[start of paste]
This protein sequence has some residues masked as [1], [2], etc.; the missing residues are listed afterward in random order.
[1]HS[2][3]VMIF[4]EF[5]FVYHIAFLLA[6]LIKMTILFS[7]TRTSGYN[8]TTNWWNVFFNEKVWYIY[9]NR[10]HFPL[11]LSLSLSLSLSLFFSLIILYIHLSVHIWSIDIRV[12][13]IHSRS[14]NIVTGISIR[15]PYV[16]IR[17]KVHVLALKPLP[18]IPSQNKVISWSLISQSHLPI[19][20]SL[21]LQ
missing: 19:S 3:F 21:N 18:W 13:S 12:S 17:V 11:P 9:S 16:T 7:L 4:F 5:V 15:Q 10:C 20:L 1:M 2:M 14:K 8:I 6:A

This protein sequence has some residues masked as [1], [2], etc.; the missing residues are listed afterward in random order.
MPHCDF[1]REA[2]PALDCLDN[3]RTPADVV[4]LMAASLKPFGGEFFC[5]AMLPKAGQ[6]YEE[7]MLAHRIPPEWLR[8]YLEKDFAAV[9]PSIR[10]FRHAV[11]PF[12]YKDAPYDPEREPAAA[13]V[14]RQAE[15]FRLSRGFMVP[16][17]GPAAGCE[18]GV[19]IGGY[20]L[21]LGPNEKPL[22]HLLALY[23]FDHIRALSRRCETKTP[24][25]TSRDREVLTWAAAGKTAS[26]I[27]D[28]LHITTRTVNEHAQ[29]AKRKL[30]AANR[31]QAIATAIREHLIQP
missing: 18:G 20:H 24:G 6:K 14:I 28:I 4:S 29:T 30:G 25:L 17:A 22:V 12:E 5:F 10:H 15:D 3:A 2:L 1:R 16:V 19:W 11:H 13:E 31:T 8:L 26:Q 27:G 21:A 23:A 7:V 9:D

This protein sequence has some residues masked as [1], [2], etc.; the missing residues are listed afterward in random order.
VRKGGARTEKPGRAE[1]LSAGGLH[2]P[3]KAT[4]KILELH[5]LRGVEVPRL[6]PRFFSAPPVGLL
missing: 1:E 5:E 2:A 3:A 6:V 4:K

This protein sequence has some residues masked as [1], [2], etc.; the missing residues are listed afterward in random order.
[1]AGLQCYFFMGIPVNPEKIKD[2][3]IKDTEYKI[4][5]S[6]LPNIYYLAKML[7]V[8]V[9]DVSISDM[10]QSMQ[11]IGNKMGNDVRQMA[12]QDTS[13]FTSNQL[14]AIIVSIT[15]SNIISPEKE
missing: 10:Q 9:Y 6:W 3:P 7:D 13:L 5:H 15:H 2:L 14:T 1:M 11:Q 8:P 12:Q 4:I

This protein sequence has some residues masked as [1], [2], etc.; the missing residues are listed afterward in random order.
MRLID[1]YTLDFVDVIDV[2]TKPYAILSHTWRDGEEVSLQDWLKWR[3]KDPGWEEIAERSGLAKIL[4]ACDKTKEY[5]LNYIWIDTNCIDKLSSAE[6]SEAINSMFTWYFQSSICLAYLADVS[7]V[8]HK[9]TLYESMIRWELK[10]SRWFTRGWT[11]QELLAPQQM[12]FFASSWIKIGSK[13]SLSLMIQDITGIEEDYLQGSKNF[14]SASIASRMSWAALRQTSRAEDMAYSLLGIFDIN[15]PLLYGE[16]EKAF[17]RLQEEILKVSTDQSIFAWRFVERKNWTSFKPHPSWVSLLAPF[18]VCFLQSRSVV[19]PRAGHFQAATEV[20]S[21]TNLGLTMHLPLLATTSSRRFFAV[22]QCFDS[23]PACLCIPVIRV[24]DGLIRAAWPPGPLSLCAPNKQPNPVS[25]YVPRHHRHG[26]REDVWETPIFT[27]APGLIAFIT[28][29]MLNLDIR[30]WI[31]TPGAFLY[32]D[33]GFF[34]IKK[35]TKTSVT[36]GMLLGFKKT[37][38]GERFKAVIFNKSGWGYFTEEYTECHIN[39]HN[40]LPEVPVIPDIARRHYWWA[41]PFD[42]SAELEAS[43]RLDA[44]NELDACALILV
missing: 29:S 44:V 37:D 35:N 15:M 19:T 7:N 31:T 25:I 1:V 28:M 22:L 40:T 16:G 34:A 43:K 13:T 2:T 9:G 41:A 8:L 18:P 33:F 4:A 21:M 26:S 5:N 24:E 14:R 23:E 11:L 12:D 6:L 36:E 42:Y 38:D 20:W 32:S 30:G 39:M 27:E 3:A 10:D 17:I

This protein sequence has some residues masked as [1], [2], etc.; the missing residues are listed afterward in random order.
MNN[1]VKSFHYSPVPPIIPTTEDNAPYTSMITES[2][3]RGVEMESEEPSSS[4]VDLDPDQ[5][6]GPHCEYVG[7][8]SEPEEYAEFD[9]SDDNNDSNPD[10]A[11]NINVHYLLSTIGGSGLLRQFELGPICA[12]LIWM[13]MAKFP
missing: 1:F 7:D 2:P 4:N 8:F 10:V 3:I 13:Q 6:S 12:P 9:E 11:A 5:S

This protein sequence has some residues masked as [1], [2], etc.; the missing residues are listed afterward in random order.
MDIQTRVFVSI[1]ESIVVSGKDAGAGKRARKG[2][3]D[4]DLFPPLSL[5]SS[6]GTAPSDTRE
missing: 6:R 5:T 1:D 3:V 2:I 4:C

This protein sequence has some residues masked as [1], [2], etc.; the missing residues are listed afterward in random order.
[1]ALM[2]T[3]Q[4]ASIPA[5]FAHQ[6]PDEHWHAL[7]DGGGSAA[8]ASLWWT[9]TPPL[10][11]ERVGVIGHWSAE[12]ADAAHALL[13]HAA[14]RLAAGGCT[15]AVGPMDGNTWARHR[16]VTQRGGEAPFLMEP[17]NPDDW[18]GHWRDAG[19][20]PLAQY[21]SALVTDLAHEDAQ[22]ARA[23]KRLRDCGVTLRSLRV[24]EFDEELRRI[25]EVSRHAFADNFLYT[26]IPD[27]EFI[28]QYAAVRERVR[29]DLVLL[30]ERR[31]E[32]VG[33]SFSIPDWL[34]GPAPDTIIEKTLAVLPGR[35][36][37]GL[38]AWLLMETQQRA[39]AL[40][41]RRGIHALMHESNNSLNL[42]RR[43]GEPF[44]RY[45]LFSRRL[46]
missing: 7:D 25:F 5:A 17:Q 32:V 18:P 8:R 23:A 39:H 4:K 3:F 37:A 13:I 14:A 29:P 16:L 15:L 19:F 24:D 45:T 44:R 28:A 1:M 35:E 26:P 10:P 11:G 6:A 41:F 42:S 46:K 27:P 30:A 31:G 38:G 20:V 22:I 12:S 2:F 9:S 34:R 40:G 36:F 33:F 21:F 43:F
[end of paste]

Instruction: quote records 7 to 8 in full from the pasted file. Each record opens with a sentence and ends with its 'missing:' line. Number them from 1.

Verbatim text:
This protein sequence has some residues masked as [1], [2], etc.; the missing residues are listed afterward in random order.
MDIQTRVFVSI[1]ESIVVSGKDAGAGKRARKG[2][3]D[4]DLFPPLSL[5]SS[6]GTAPSDTRE
missing: 6:R 5:T 1:D 3:V 2:I 4:C

This protein sequence has some residues masked as [1], [2], etc.; the missing residues are listed afterward in random order.
[1]ALM[2]T[3]Q[4]ASIPA[5]FAHQ[6]PDEHWHAL[7]DGGGSAA[8]ASLWWT[9]TPPL[10][11]ERVGVIGHWSAE[12]ADAAHALL[13]HAA[14]RLAAGGCT[15]AVGPMDGNTWARHR[16]VTQRGGEAPFLMEP[17]NPDDW[18]GHWRDAG[19][20]PLAQY[21]SALVTDLAHEDAQ[22]ARA[23]KRLRDCGVTLRSLRV[24]EFDEELRRI[25]EVSRHAFADNFLYT[26]IPD[27]EFI[28]QYAAVRERVR[29]DLVLL[30]ERR[31]E[32]VG[33]SFSIPDWL[34]GPAPDTIIEKTLAVLPGR[35][36][37]GL[38]AWLLMETQQRA[39]AL[40][41]RRGIHALMHESNNSLNL[42]RR[43]GEPF[44]RY[45]LFSRRL[46]
missing: 7:D 25:F 5:A 17:Q 32:V 18:P 8:R 23:A 39:H 4:K 3:F 37:A 13:I 14:A 29:P 16:L 15:L 19:F 24:D 45:T 44:R 28:A 1:M 35:E 26:P 10:P 11:G 6:A 41:F 42:S 46:K 27:P 30:A 31:G 38:G 20:V 22:I 12:S 2:F 9:S 34:R 40:G 36:F 33:F 21:F 43:F